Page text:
JAKARTA: The multinational task force helping Indonesia to put out fires in South Sumatra has met with some success, but it will take about 10 days before the flames can be largely extinguished, said a minister.
“We will not be able to contain the fires unless we have three to four days of heavy rain,” said Indonesian Coordinating Minister for Political, Legal and Security Affairs Luhut Pandjaitan at a briefing on the haze crisis on Monday.
He was alluding to the extended dry weather, exacerbated by a longer El Nino season this year, which has made it harder to completely douse the fires on peatlands starved of rain.
Besides the dry season, the smoke from forest fires has reduced visibility in the skies, limiting the number of sorties for water-bombing or cloud-seeding operations.
Indonesia this week opened up its skies to groups from Singapore, Malaysia, Russia, China and Australia for multilateral firefighting operations focused on South Sumatra’s Ogan Komering Ilir and Musi Banyuasin regencies. These are among the worst hit fires this year.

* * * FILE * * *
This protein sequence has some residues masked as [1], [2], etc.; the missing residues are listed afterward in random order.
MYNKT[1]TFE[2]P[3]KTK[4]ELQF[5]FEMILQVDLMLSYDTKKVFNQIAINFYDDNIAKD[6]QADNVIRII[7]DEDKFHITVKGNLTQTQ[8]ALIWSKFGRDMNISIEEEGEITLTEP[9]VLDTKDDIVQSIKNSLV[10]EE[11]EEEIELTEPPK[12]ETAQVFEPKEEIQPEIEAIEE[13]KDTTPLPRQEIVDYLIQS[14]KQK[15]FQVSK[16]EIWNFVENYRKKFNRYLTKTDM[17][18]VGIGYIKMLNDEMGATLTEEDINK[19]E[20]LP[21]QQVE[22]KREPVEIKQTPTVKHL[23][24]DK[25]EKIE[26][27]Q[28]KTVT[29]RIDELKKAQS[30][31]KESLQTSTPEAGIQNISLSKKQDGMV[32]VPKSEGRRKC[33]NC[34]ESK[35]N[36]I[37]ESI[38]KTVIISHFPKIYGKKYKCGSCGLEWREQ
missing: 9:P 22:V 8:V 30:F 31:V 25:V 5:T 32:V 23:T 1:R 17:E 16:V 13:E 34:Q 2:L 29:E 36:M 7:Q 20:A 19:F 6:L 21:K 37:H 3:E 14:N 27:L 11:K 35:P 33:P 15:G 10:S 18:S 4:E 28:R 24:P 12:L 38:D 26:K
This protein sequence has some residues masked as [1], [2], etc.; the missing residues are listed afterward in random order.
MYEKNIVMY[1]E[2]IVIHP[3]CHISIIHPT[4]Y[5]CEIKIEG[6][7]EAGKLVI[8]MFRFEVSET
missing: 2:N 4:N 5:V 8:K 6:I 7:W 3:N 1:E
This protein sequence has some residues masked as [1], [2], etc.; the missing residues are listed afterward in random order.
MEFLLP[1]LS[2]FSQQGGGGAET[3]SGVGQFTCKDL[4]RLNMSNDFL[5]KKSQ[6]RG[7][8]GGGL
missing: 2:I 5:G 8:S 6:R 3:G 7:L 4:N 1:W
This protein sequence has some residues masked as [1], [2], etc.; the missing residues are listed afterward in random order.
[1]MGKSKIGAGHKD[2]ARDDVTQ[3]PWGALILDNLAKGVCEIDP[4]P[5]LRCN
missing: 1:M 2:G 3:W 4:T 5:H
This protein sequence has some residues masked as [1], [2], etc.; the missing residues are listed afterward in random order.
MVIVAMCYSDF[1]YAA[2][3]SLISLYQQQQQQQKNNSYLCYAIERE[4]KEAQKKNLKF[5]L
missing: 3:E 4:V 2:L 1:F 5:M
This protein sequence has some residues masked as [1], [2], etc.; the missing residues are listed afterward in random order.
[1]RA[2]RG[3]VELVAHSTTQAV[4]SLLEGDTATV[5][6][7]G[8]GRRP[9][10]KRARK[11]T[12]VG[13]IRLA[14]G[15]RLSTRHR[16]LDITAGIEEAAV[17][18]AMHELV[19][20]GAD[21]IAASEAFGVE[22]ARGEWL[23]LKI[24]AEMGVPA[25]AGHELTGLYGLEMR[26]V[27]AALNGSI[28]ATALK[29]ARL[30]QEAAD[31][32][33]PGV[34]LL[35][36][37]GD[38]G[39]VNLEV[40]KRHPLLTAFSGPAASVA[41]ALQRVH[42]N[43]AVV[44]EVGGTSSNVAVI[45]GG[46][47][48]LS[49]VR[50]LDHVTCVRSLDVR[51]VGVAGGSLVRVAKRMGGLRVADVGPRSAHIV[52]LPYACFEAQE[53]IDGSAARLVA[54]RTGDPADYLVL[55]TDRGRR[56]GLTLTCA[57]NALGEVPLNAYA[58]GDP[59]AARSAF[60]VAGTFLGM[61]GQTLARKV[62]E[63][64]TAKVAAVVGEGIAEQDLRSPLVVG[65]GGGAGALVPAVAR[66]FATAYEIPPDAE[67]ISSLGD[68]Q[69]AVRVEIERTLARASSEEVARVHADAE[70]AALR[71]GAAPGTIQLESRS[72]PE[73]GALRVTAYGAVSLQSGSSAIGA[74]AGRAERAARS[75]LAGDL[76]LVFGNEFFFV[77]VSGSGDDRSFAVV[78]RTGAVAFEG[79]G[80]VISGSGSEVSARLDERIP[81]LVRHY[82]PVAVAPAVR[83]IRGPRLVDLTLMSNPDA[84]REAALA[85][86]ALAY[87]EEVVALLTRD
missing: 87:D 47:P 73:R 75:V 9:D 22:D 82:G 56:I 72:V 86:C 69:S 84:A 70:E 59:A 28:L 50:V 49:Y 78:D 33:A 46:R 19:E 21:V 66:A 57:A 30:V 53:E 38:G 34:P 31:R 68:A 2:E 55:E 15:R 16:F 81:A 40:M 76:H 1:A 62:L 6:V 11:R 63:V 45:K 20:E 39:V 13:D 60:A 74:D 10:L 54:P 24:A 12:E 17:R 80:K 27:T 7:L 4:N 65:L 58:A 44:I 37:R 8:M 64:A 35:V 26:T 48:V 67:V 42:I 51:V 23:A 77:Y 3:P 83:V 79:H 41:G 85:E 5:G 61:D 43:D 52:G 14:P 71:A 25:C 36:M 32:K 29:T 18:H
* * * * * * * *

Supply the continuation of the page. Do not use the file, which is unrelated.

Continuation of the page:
The Indonesian authorities have also ramped up enforcement efforts – against not just individuals, but also corporate bigwigs linked to illegal forest fires causing the haze.
National police chief Badrodin Haiti said that of the 48 plantation companies being investigated for illegal forest fires, 12 have been declared suspects.
Meanwhile, the majority of the multilateral firefighting resources have been deployed in South Sumatra, where conditions had worsened in recent weeks, said Indonesia’s disaster management agency, BNPB. — The Straits Times / Asia News Network